Scalp treatments have been gaining in popularity, but are they really necessary to preserve the health of your skin and hair? While a scalp treatment alone won’t fix your itchy, oily, or flaky skin, the massage itself can feel good and stimulate blood flow to your head. Who doesn’t want to feel pampered?
Some people also turn to scalp treatments and dry shampoo as a substitute for regular hair washing. However, there are some possible dangers associated with dry shampoos that you’ll want to know about before your next trip to the salon.
What is a Scalp Treatment?
Until fairly recently, unless someone had a serious problem with it, most people didn’t pay much attention to the heath of their scalp. Within the last year or two, interest in scalp health has spiked. Scalp treatments are also becoming more popular as more people have busier schedules and less time for thorough daily hair washing. This is especially important for people with Type 3 and 4 curls, who are often advised against washing their hair daily.
Just as exfoliation and chemical peels gained traction for facial care, scalp treatments are now the go-to treatment for under-the-hair skin care. They are used to clear out excess oil, dead skin, and sebum that can build up on the scalp, even with regular hair washing.
This treatment is designed to alleviate problems people have with their scalps, such as excessive dryness or oiliness, to promote general hair health. These typically involve the use of massage and special shampoos formulated to combat the specific problems someone has.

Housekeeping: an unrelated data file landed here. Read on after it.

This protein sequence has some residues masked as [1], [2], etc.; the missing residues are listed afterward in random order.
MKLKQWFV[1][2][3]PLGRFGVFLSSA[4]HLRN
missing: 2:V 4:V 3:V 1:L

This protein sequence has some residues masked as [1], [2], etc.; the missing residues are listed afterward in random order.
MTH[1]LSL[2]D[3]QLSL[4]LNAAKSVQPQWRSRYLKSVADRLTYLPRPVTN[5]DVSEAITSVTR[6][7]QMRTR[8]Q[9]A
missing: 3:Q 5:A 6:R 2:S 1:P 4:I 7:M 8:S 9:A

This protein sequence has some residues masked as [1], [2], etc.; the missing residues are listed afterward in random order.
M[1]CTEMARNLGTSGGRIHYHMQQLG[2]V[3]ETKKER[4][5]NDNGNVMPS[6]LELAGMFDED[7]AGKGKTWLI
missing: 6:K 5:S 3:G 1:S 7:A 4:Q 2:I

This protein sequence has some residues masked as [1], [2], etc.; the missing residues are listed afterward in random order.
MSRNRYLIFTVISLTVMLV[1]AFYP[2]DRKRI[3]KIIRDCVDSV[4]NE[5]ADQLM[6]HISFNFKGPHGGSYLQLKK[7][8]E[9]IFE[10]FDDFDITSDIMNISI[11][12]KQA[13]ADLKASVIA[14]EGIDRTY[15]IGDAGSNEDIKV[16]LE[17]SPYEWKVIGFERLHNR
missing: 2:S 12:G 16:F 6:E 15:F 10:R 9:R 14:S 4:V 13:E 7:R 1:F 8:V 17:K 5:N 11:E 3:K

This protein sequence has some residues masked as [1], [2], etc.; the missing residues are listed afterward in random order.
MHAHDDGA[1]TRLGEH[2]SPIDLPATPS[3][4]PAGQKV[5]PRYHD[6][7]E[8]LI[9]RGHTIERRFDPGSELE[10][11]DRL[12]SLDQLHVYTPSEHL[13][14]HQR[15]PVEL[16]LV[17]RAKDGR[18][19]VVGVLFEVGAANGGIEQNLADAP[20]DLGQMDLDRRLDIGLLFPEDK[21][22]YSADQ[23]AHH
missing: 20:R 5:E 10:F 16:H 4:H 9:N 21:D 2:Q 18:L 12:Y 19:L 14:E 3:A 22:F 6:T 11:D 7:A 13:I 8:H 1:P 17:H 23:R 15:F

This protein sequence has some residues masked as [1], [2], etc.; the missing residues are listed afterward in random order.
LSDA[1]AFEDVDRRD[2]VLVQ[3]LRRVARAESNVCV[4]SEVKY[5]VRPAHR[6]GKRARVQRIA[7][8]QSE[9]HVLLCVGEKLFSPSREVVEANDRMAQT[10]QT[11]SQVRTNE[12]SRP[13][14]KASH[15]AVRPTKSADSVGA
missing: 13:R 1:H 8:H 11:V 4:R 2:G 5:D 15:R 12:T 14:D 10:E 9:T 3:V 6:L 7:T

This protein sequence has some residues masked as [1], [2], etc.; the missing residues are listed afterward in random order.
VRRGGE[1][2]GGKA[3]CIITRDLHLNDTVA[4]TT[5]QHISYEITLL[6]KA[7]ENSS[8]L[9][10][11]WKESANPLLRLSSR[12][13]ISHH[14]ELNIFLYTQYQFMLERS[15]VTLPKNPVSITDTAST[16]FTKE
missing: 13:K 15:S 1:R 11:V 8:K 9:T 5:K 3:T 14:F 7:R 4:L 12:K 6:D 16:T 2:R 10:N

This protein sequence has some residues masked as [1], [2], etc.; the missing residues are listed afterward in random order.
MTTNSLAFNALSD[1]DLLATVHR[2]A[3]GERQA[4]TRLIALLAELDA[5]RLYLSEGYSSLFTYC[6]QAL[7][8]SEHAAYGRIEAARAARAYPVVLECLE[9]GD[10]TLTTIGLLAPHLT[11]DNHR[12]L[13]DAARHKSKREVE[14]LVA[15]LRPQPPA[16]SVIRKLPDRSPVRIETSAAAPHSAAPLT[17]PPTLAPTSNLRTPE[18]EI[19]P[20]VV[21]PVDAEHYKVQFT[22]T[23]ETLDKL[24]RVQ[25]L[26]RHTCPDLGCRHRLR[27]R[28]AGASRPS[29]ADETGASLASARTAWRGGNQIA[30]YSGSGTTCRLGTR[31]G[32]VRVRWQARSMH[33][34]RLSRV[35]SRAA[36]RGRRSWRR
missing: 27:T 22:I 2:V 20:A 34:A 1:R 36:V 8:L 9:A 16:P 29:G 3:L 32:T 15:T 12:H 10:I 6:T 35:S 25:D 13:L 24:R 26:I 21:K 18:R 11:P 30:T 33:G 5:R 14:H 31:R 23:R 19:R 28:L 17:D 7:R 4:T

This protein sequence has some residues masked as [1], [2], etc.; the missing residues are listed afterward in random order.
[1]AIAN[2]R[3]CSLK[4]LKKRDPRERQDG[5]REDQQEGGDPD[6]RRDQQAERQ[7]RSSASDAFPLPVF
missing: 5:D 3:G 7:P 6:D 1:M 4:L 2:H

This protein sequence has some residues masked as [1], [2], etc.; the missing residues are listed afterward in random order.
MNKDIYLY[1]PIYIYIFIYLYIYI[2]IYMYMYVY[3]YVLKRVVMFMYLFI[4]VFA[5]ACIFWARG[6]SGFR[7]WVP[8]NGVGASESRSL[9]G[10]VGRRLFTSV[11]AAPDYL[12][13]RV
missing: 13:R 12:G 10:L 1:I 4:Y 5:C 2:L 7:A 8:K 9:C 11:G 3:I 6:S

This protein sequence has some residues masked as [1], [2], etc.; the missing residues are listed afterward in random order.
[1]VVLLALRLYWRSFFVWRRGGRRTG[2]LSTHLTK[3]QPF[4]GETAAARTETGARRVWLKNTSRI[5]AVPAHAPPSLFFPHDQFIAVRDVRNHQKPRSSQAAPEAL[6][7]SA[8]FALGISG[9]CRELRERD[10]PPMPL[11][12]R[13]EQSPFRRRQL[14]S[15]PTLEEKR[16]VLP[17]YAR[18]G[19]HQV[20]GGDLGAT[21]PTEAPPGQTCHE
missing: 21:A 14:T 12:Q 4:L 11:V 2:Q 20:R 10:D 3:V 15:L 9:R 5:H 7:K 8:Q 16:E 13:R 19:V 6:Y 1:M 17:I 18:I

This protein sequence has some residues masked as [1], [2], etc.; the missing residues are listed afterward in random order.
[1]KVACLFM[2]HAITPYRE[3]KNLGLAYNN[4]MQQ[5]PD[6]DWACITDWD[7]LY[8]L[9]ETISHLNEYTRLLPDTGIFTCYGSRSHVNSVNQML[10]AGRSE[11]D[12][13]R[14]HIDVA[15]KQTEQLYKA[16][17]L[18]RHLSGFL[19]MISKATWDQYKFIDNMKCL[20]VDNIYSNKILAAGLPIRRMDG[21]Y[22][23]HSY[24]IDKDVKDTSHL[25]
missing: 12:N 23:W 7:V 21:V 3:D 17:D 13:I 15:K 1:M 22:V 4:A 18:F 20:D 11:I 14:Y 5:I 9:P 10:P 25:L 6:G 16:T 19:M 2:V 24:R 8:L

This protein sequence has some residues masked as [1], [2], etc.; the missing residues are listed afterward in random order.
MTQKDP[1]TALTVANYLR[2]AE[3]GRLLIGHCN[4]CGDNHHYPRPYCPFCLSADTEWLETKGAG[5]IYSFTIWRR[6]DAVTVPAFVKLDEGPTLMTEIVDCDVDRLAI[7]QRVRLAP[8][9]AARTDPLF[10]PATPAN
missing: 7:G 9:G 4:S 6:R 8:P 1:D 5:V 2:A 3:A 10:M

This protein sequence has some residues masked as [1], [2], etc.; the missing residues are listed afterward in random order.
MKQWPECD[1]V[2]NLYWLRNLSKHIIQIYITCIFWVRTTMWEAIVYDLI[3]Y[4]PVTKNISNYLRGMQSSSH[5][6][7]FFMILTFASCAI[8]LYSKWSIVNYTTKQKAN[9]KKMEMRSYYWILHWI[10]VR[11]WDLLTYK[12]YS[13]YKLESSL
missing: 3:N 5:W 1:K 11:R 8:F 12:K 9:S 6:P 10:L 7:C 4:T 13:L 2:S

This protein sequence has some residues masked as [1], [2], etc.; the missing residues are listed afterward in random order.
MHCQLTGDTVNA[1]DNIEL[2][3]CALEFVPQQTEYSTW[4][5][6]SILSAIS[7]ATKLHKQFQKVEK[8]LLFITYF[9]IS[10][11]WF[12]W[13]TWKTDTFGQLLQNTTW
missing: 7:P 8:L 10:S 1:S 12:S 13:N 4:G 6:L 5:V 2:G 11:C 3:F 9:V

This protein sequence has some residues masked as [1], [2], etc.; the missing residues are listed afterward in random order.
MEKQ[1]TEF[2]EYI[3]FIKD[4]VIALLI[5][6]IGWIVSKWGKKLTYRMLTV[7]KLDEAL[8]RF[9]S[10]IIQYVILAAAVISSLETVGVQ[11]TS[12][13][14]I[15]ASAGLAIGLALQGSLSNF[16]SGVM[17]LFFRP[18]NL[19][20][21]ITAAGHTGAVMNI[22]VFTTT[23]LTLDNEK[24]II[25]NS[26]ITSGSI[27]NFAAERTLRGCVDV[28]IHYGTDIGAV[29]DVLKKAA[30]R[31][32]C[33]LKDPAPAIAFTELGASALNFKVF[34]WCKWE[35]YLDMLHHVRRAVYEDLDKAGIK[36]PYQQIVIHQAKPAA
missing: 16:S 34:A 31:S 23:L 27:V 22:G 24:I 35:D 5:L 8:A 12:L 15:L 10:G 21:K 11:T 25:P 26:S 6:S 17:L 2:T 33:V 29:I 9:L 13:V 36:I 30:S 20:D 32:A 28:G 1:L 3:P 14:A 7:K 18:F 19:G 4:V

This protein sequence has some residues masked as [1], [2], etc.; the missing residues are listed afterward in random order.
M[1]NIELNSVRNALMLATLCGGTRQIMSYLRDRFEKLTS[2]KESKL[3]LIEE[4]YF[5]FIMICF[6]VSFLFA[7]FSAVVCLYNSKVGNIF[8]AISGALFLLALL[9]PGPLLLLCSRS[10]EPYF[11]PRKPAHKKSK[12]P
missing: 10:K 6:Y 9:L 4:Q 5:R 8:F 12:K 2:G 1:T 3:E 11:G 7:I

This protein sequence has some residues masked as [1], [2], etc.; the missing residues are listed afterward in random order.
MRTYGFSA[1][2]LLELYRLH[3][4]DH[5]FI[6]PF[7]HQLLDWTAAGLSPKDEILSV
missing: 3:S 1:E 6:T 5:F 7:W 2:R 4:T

What is Dry Shampoo?
Dry shampoo is shampoo that is typically in the form of a powder. It’s used as a substitute for liquid shampoos and can be applied without getting the hair wet. It is usually applied to the hairline and areas where oil buildup can become visible. Dry shampoo is often used out of convenience, by people with busy schedules, or by people who don’t or can’t wash their hair every day.
What’s in Dry Shampoo?
Dry shampoo keeps its form through a special blend of drying agents that bind to oil and moisture in the hair. While each formulation is going to be different, there are some common ingredients between them.
- Kaolin: This clay includes aluminum silicate, which absorbs oil and moisture.
- Cornstarch: Starch binds with sebum through weak electric forces known as the van der Waals forces.
- Denatured alcohol: The alcohol doesn’t dissolve the particles and carries them from the bottle onto your hair before quickly evaporating.
- Magnesium stearate: An anti-caking agent, this prevents the starch and clay from clumping.
- Laminaria saccharina extract: Taken from brown seaweed, this ingredient expands after absorbing moisture.
- Liquefied petroleum gas: This highly flammable propellant is stored under 50 psi within the bottle.
- Talc: Some dry shampoos contain talc, a mineral that absorbs moisture but which may contain naturally-occurring asbestos.
Is Dry Shampoo Dangerous?
Many dry shampoos are new to the market but use ingredients that have been shown to be safe for human use in other settings. However, talc exposure has been discovered to be linked to cases of mesothelioma. Research the ingredients of your shampoo to discover if they contain talc, which presents the most obvious potential danger. Click here to learn more about the potential dangers of deep cleansing and scalp stimulating cleansers.
Are Scalp Treatments Safe?
Scalp treatments are simply cleansing regimens targeted to the unique environment of the human scalp. They are generally safe, but if you are using dry shampoo in conjunction with one, you will want to check its ingredients to make sure you’re not being exposed to asbestos.